The Government have shown their intention clearly by the prosecution of Shri Vinoba Bhave. I have no complaint to make against the prosecution. It was an inevitable result of the Defence of India Rules. But the liberty of the Press stands on a different footing. I am unable to reconcile myself to the notice which although in the nature of advice, is in reality an order whose infringement will carry its own consequence.

I am sorry to have to disappoint the numerous readers of the three weeklies.”

Gandhi informed the viceroy that he was stopping the weeklies till the government decided it was ready to face criticism. His article on November 10, 1940, bidding readers of the Harijan farewell must be read by not only the Ashoka trustees but all of us:

 “I shall miss my weekly talks with you…The value of these thoughts consisted in their being a faithful record of my deepest thoughts. Such expression is impossible in a cramped atmosphere. As I have no desire to offer civil disobedience, I cannot write freely. As the author of satyagraha I cannot, consistently with my professions, suppress the vital part of myself for the sake of being able to write on permissible subjects such as constructive programme. It would be like dealing with the trunk without the head. The whole of constructive progarmme is to me an expression of non violence. I would be denying myself if I could not preach non-violence.”  

It might sound strange in our times – and would have surprised even Gandhi’s followers – that he decided to completely stop publication simply because he could not write or report on one activity: Vinoba Bhave’s actions. But then, according to Gandhi, the most significant events of that moment were Bhave’s speeches. For Gandhi, it was unacceptable to ignore that and write about things that were non-essential.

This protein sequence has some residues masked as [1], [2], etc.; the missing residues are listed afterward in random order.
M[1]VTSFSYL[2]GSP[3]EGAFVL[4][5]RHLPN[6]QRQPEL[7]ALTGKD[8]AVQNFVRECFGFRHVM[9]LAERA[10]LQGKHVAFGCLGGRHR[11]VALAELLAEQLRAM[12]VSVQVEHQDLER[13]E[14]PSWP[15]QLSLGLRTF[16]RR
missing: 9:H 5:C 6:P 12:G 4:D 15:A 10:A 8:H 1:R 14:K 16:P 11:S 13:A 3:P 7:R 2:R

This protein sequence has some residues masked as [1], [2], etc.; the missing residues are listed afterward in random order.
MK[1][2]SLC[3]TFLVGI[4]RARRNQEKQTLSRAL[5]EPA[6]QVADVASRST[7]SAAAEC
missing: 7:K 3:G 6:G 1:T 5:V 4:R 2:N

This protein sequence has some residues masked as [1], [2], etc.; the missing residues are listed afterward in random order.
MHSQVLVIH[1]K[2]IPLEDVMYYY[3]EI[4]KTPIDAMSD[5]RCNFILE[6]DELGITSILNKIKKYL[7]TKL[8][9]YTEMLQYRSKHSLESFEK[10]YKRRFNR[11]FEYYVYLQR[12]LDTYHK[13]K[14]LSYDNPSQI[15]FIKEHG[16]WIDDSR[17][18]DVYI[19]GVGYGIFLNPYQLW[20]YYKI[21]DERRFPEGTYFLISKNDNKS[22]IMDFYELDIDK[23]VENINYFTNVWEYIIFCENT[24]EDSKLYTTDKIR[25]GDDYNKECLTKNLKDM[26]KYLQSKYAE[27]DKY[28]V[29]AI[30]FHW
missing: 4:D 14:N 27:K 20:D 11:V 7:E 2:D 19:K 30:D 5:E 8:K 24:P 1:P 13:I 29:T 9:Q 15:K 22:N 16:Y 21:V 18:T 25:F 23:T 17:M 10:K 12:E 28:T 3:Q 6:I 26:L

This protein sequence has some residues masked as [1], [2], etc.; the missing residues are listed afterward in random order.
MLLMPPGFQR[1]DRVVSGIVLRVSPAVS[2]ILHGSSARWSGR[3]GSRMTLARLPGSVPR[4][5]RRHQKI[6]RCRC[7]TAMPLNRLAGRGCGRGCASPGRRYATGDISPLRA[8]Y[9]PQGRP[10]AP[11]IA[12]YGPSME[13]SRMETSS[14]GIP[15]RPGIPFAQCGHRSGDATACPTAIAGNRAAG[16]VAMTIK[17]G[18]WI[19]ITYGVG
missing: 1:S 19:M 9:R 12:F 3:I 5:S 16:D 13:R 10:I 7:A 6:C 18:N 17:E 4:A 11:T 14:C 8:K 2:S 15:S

“Full surrender of the non-essentials is a condition precedent to accession of internal strength to defend the essential by dying,” Gandhi concluded.

The Ashoka trustees have to decide what was essential in the project they have embarked upon. The university was, according to them, to emerge as a world-class “pioneering liberal initiative” that encourages students “to think and to question”.

To enable the young minds to think and question, or in other words exercise their autonomy as an individual, you need a society that understands the full importance of these values. As Pratap Bhanu Mehta rightly reminded the trustees in his resignation letter to the vice chancellor, “A liberal university will need a liberal political and social context to flourish.”